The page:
I have spoken with a Sacramento USGS employee responsible for researching mercury left over from 19th C gold mining. Although metallic mercury is abundant in the rivers and streams of the Mother Lode, he said that he had never observed any deleterious effects on the wildlife, unlike at Minamata Bay.

On the other hand, there is a well-known instance of a researcher at Dartmouth who died after getting a single drop of di-methyl mercury on her hand, through double-layer gloves. It is extremely toxic! Common methyl mercury, not so much, particularly at the levels found in fish.

MAL
Reply to  Rud Istvan
October 24, 2021 8:39 am

“The main source of environmental mercury is coal burned for electricity generation.” Wrong that only 2% of the total the other 98% comes from the oceans. I figure out a long time ago power plant were never the problem because there never been a plume effect on mercury levels from a coal fired plant. The mercury is normally well distributed, unless the soil is saturated for some other reason man made(old industry plants or paper mills,not power plants) or nature(volcanic soils.)

Last edited 1 month ago by MAL
n.n
October 23, 2021 3:15 pm

We need more petroleum to feed the base of the food web. Nutritious, green, organic.

Andy Pattullo
October 23, 2021 3:18 pm

“This study shows that the food quality at the base of aquatic food webs deteriorates with climate change,”

That’s all I need to read to know what utter crap this paper is. The implication if taken literally is that any change in the climate from the present leads to things getting worse. Of course they meant to say warming but dropped the plot there due to the warming not coming along as predicted. That also means none of the other predicted changes can be counted on, but that doesn’t stop them from forcasting a dire future due to the changes they find in their rigged ecosystem when the predicted changes suddenly appear like magic in the real world. Another chapter in the “Academics” who cried wolf.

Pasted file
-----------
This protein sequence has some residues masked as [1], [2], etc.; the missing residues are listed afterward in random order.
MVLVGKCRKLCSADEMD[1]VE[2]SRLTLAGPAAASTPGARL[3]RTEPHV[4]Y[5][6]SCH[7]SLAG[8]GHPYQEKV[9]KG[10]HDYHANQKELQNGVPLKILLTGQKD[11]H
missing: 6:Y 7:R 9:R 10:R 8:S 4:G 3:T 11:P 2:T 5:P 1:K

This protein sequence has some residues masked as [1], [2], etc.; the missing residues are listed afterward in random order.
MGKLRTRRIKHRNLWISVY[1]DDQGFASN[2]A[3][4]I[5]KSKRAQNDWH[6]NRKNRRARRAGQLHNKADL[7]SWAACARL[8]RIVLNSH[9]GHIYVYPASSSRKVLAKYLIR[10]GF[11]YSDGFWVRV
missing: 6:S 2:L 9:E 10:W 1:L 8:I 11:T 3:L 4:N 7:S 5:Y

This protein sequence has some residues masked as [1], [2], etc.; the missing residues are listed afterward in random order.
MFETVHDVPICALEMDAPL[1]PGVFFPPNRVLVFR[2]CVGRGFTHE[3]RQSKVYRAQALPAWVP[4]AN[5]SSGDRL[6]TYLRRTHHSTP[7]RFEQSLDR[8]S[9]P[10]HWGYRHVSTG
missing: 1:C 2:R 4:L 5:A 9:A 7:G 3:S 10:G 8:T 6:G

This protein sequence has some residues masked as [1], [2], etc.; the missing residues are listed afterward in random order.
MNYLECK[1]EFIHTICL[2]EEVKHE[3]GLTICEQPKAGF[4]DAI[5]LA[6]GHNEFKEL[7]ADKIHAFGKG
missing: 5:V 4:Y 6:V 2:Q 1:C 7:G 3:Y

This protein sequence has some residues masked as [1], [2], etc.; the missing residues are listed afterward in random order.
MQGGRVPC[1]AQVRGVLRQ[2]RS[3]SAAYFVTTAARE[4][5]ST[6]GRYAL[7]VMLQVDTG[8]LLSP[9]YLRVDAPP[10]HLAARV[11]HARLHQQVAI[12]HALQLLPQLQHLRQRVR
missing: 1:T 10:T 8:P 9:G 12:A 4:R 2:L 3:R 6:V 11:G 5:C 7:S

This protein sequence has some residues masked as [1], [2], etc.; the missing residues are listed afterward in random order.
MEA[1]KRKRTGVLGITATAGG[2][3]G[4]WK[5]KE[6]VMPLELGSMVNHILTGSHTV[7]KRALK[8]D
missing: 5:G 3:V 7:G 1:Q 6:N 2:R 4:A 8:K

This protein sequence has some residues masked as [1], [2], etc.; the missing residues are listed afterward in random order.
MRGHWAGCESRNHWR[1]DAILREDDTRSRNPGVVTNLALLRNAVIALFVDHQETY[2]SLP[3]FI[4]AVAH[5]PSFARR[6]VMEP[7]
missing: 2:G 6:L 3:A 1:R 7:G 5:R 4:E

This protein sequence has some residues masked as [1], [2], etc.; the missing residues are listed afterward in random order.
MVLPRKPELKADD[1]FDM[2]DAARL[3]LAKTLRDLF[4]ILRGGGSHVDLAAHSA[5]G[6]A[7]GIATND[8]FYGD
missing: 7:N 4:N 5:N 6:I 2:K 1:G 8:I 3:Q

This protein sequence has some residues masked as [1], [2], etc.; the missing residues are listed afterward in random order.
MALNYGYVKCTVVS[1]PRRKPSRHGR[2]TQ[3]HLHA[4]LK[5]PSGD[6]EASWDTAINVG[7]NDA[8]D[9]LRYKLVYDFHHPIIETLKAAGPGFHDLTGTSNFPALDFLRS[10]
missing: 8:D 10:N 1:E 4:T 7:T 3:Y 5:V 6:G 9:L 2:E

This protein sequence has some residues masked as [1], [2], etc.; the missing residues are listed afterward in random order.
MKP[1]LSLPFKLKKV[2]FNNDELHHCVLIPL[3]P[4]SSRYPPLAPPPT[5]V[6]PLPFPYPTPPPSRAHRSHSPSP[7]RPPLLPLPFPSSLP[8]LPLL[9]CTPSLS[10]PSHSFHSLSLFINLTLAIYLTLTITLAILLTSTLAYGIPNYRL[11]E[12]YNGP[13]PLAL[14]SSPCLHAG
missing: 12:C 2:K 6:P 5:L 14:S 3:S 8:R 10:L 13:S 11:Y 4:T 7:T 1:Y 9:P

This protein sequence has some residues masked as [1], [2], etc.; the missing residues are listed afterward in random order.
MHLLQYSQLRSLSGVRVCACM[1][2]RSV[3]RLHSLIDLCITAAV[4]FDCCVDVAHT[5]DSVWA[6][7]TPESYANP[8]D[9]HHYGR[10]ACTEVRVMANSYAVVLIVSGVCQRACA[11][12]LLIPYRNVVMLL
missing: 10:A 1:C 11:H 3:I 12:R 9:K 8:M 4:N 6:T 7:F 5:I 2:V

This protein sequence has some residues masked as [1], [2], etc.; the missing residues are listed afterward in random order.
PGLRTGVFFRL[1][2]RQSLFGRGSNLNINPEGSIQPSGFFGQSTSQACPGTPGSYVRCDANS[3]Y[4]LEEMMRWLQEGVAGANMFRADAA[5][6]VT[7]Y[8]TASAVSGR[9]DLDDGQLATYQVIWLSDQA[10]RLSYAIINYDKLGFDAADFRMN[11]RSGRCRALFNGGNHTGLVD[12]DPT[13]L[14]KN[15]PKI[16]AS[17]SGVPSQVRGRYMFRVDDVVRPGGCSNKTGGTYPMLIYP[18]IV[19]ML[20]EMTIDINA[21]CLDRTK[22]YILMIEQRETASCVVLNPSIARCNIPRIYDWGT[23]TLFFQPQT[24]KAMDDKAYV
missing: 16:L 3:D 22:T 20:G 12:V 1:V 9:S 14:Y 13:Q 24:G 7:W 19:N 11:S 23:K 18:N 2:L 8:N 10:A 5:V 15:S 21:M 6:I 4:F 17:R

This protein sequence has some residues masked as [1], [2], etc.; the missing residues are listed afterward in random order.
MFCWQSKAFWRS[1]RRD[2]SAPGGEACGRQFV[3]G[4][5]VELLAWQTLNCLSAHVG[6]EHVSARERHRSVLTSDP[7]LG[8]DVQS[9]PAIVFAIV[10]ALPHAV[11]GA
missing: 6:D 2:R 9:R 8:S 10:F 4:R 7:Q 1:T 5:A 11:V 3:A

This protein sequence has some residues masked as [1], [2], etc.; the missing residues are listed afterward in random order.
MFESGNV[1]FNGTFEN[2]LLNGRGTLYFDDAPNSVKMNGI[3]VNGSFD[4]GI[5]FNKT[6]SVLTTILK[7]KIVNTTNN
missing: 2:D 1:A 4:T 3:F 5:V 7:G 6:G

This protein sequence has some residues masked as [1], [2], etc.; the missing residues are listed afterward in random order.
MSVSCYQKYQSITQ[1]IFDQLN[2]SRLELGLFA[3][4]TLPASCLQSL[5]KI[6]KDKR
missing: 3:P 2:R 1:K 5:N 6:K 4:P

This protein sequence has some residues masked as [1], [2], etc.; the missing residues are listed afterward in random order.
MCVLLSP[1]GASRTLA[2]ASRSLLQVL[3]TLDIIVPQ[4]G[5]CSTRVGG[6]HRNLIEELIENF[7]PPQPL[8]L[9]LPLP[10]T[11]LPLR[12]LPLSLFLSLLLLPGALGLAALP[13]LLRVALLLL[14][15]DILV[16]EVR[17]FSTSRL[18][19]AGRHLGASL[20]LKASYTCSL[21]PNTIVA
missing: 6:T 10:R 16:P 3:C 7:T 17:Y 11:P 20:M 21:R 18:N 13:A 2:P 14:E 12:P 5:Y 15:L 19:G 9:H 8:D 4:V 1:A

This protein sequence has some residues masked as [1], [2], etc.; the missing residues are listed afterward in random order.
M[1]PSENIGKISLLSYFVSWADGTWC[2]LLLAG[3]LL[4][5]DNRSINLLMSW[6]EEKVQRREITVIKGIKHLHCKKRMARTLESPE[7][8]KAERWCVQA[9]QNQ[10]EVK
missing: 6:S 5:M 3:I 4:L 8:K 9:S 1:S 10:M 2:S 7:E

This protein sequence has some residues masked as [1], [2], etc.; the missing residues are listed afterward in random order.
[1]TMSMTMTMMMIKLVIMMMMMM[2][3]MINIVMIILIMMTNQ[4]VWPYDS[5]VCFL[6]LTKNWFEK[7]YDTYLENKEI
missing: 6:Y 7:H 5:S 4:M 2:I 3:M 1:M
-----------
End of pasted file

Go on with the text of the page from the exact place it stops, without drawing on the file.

Peter Wells
Reply to  Andy Pattullo
October 23, 2021 4:07 pm

They will likely proceed to claim that their theories explain all the “starvation” during the little ice age in the 1600’s

Bruce Ranta
October 23, 2021 4:18 pm

These people are lunatics. Proof positive science studies have gone awry.

Opus
October 23, 2021 4:42 pm

These problems are only caused by man-made climate change. Natural climate change wouldn’t cause this.

Abolition Man
October 23, 2021 4:50 pm

“Climate change lowers nutrition then increases toxicity at the base of food web”
Apparently their hypothesizing is as bad as, or worse than their grammar!
When the climate changes, as it ALWAYS does, opportunistic species take advantage of the changes or new species evolve to do so! Why do we still see the greatest proliferation and diversity of Life mostly in the hottest regions? Because that is where most species evolve, and then they adapt to other regions based on nutrient availability and overcoming obstacles to survival like cold! The nutrients provided by ocean upwelling can make the Pacific off South America teem with fish; but a shift in the ENSO can make it all disappear in a trice!
It seems that the authors of this study missed out on a number of basic concepts in their education. Perhaps they should take a trip to the Galapagos to gain a deeper understanding of how Life tends to take advantage of every option! Maybe being left there for a few years would give them an appreciation of the advantages that fossil fuels and other reliable energy sources have provided for the developement of human civilization and prosperity!
Nah, probably not!

Last edited 1 month ago by Abolition Man
Mike Dubrasich
October 23, 2021 5:01 pm

Mesocosms? Bwahahahaha!

They’re 55gal plastic barrels with foam pads! I have 3 and can get more if anybody wants to go into the “mesocosm” biz.

“Controlled outdoor environments”. Bwahahahaha! Rain barrels! The skeeters love them so I turn them upside down.

The Science is a farce. Dartmouth ought to be cancelled. Too stupid for words. And they all flew to Austria to do the rain barrel research. Wouldn’t that money be better spent by burning it in local burn barrels?

Dave Fair
Reply to  Mike Dubrasich
October 23, 2021 5:41 pm

Looking at the picture of the setup I, too, thought it an ideal place to campout for a few weeks.

BCBill
Reply to  Mike Dubrasich
October 23, 2021 8:28 pm

Exactly. Heating up “stuff” in rain barrels without properly functioning ecosystem processes means exactly nothing.

Clyde Spencer
October 23, 2021 5:21 pm

There was a time in my life when Dartmouth had a good academic reputation. That was one of the reasons the Army established their Cold Regions Research and Engineering Laboratory in Hanover (NH).

Rory Forbes
October 23, 2021 6:25 pm